Legal immigrants who have applied for US public benefits may have it harder to become US citizens or get green cards in the future, if the newest proposal by Trump administration gets approved.
White House senior adviser and white nationalist Stephen Miller, has come with the plan of introducing a bill that makes it more difficult to become a US citizen or obtain a green card for legal immigrants, if they or their household members have ever used at least one of the following:
- the Affordable Care Act, which is also known are Obamacare,
- the supplemental nutrition assistance,
- children’s health insurance, or
- other social programs.
The main idea behind the plan is to reduce the number of immigrants eligible to stay permanently in the US, as a part of chain actions the White House has undertaken under the “America First” policy.
“The administration is committed to enforcing existing immigration law, which is clearly intended to protect the American taxpayer by ensuring that foreign nationals seeking to enter or remain in the U.S. are self-sufficient,” a spokeswoman of the Department of Homeland Security said when asked about the proposal.
Despite that the Obamacare has been necessary for immigrants since not having healthcare resulted in a penalty, the proposal says that immigrants who are determined to be a “public burden” to the US budget, will have their green cards or visa applications rejected.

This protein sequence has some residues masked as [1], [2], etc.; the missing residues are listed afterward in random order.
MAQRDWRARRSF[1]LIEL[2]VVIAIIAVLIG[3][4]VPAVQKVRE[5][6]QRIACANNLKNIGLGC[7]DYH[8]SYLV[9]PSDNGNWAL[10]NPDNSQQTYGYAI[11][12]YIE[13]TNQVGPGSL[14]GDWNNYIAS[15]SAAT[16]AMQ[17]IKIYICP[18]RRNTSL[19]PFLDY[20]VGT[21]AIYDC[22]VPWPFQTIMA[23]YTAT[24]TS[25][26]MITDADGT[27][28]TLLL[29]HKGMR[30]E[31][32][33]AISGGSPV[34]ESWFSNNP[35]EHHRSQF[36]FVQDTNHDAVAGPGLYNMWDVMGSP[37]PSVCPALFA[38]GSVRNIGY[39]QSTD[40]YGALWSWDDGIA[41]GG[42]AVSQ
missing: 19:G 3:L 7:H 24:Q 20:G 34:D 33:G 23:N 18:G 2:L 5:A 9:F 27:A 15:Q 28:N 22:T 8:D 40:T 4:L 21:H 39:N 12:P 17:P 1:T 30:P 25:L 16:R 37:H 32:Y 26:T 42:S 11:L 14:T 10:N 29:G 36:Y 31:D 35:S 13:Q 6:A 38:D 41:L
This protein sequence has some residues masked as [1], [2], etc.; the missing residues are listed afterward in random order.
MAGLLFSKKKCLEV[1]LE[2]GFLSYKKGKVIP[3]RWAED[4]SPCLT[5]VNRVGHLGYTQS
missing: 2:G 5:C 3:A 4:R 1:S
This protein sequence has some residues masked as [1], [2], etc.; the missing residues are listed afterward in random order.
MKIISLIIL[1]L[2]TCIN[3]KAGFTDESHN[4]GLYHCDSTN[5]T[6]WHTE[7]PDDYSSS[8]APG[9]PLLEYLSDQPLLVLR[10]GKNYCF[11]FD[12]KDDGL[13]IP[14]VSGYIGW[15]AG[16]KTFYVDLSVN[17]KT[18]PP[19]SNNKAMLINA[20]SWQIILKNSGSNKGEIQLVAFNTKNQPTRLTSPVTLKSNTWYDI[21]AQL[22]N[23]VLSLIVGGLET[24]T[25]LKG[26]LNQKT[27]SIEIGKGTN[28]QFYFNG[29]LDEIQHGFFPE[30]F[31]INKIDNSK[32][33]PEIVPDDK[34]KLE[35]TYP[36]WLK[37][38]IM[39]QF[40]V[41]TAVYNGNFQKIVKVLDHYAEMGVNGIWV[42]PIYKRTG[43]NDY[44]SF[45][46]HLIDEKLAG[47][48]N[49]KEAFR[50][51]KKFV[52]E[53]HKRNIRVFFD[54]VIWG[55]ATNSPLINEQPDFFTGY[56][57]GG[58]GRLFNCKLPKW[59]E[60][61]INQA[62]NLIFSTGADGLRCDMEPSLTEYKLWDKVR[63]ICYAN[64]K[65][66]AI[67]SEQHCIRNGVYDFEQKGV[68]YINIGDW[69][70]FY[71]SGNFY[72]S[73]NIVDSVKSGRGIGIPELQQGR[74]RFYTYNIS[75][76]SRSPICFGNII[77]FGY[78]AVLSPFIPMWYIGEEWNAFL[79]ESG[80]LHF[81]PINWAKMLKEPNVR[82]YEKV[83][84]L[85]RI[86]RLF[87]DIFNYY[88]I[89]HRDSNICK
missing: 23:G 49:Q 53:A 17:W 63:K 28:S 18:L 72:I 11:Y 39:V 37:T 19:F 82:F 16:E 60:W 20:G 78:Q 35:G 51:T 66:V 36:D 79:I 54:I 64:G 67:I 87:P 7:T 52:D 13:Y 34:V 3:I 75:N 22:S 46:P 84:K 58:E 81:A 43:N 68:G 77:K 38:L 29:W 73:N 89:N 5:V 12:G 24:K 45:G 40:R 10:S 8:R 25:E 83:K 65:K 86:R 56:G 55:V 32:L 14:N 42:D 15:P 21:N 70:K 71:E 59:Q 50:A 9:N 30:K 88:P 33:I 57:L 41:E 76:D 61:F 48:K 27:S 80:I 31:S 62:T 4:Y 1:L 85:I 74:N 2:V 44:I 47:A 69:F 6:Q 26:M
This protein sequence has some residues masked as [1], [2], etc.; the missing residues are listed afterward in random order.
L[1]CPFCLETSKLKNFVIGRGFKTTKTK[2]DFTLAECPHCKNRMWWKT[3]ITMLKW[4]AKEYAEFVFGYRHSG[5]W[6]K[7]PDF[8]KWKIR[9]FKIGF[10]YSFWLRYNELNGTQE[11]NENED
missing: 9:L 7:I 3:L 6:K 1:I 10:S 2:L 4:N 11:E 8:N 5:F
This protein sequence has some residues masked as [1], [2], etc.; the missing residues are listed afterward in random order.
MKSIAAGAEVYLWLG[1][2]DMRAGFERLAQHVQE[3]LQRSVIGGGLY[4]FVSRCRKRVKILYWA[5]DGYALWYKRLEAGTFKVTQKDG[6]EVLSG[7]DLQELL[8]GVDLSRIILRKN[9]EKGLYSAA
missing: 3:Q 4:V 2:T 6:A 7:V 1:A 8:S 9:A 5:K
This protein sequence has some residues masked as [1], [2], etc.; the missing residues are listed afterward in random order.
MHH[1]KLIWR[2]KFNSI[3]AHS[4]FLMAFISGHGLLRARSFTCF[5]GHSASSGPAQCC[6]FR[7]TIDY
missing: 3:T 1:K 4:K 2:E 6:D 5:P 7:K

The 32-year-old immigration hardliner Stephen Miller is also one of those behind the “zero tolerance” immigration policy at the southern border, which led to the separation of hundreds of families illegally coming to the US.
Legal immigration goes down under Trump
The US Citizenship and Immigration Services data shows that legal immigration under Trump administration has decreased slightly since Obama left office. It is estimated that 20% less green cards will be issued to immigrants, whereas 10% less will become naturalized citizens, in comparison to 2016, the last year under Obama administration.
It is estimated that more than 20 million immigrants currently residing in the US would be impacted by the policy if the proposal is to be approved.